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Sunday, March 6, 2022

Review: Rapha Ram's Memory Full U-Day

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Barcelona is a key character in this “What-If” novel. The setting is in a world where brains are viewed as hard drives. In the opening we read:

“We shall move to plan B… We have already found a brain big enough, we just need her to accept the procedure.”


Livvy finds herself only able to upload the POLITICAL LEADERSHIP profile in opposition to the norm where people can select and customize their skills. The Monastery, the novel’s Big Brother, does not give her choices. Thus we enter the conflict: How much freedom can / should an individual surrender? Here it is the art of Barcelona that provides Livvy a path to individualism. But what is the balance in a world of limited brain space between serving the state and serving self?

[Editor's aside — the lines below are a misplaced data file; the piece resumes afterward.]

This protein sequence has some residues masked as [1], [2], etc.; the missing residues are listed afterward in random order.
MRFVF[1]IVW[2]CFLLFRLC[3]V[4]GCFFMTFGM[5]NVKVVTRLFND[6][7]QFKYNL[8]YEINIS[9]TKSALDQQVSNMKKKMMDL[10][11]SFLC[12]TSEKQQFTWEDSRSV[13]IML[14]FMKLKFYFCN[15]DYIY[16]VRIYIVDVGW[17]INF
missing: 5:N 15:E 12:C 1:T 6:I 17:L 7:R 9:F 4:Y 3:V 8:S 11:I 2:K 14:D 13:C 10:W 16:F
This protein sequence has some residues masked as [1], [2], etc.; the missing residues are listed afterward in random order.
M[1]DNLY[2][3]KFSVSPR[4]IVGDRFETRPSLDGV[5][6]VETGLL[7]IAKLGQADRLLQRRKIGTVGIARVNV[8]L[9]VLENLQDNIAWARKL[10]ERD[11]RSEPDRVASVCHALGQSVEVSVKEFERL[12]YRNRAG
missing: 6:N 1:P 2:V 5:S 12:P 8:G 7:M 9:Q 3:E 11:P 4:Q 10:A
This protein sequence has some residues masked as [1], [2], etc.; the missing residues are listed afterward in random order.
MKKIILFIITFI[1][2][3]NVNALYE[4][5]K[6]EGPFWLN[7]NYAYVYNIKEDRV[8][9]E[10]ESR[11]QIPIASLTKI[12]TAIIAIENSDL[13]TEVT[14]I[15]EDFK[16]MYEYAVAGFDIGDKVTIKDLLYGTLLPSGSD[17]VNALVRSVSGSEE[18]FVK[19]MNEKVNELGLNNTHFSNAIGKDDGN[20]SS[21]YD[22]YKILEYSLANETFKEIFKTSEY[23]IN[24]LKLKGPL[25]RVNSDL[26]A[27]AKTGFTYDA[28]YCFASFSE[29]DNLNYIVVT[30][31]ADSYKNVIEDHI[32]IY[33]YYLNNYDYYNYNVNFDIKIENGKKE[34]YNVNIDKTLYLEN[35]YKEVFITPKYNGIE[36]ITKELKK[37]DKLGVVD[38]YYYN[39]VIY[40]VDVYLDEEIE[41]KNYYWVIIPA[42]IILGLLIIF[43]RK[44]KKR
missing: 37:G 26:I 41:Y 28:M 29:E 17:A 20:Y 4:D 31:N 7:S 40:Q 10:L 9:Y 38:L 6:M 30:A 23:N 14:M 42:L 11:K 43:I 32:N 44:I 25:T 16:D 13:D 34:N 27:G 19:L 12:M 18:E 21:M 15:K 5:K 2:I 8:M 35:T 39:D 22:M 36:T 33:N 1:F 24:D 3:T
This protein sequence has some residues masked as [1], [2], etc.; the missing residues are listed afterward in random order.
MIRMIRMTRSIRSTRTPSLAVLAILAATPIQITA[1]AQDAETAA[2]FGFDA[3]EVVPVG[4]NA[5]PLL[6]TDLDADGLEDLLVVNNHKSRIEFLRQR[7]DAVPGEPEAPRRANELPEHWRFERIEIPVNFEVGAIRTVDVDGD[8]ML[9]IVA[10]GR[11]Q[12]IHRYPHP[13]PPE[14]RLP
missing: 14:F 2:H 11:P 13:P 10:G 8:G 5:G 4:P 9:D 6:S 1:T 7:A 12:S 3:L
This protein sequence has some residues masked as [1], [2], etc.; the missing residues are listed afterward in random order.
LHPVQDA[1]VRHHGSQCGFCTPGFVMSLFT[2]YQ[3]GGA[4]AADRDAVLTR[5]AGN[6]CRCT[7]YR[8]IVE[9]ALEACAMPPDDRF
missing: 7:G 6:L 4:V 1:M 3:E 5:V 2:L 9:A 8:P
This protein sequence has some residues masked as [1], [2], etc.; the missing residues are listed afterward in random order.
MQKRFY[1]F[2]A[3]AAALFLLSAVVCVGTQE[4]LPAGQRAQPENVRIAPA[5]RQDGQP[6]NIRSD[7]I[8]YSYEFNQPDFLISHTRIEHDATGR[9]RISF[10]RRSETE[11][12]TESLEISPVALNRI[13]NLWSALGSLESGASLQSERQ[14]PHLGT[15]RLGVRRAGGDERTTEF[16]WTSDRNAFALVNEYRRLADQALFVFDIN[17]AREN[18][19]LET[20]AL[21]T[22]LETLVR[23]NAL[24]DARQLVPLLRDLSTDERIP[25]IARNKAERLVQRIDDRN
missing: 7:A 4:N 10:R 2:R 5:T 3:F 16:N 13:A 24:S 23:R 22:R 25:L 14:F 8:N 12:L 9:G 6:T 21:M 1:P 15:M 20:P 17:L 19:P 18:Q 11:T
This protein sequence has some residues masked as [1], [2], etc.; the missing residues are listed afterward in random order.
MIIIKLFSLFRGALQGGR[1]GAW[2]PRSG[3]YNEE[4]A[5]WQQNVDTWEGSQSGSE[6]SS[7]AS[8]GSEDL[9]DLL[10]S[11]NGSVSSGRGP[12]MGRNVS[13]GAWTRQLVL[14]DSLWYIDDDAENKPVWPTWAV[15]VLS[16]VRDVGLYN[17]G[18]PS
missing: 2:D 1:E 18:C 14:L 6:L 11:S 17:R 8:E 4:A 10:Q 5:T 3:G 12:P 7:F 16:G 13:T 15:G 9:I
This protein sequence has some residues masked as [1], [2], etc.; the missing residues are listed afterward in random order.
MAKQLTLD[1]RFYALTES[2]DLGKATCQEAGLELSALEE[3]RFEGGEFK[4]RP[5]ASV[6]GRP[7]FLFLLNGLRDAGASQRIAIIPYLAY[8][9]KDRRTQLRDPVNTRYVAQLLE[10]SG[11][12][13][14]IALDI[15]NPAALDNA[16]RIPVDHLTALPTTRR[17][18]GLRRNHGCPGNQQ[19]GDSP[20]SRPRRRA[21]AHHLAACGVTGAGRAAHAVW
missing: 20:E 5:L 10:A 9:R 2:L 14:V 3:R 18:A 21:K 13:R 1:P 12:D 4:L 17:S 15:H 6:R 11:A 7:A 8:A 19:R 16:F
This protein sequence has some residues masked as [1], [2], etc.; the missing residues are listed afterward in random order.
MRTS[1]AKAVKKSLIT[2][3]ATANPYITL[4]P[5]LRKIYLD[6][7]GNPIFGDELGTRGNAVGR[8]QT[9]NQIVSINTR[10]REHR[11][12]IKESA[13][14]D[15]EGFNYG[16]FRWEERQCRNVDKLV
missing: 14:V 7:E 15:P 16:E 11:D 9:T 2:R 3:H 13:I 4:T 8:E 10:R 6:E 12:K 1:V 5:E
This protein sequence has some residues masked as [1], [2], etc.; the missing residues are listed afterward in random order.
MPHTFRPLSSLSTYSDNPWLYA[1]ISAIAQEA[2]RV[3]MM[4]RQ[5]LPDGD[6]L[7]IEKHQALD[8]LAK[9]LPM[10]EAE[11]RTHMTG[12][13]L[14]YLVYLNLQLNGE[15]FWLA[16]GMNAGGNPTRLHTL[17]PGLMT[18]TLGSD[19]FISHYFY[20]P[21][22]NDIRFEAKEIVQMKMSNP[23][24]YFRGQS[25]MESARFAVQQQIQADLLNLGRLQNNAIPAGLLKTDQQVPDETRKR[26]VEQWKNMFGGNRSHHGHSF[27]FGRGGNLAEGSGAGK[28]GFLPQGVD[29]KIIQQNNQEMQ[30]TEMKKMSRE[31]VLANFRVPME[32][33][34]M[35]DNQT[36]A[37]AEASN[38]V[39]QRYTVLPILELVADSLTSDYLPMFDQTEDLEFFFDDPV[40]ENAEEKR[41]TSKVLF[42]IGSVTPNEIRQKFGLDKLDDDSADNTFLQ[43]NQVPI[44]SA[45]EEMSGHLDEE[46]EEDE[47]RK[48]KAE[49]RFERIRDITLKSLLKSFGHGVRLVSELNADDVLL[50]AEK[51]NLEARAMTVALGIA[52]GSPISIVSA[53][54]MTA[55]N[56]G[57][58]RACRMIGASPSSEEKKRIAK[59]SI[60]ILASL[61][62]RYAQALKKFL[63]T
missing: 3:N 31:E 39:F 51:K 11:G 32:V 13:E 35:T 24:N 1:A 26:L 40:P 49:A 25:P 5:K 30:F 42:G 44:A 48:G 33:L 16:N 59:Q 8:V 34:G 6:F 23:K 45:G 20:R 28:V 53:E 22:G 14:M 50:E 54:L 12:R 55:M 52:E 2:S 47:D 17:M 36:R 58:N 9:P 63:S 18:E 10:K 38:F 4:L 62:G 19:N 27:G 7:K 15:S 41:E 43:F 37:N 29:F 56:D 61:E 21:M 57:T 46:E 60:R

There are several points where the narrative places this question in front of the reader:

“But… when I realized I have all this incredible knowledge, which enables me to get an amazing job, I could not help but wonder about the skills that could bring me joy.”


The story is an interesting journey of self discovery as well as a mirror to our own world over over-information, surveillance, and trading freedom for security. I enjoyed the introduction of “silent language of the bodies” and the discovery in the book that non verbal reactions can be subconscious and even involuntary. “Every behavior is a need trying to be met.”


As someone who teaches psychology I also enjoyed the chapter headings such as “the other end of the iceberg.”  In this world where brain space is constantly regulated and a high value commodity, it is peace and a truly quiet state of mind that is the true goal. 


This is a fun world. A self-examination of our own without being preachy. It flirts with brain science but not to the extent of being a textbook or so technical it dulls the read. Livvy has a small cast of characters around her that have their own voices. Overall, if you enjoy books such as 1984 (Orwell), Parable of the Talents (Butler), or Vox (Dalcher) you will likely find this book enjoyable. If you haven’t read those three, add them and this one to your Dystopian “to read” list. 

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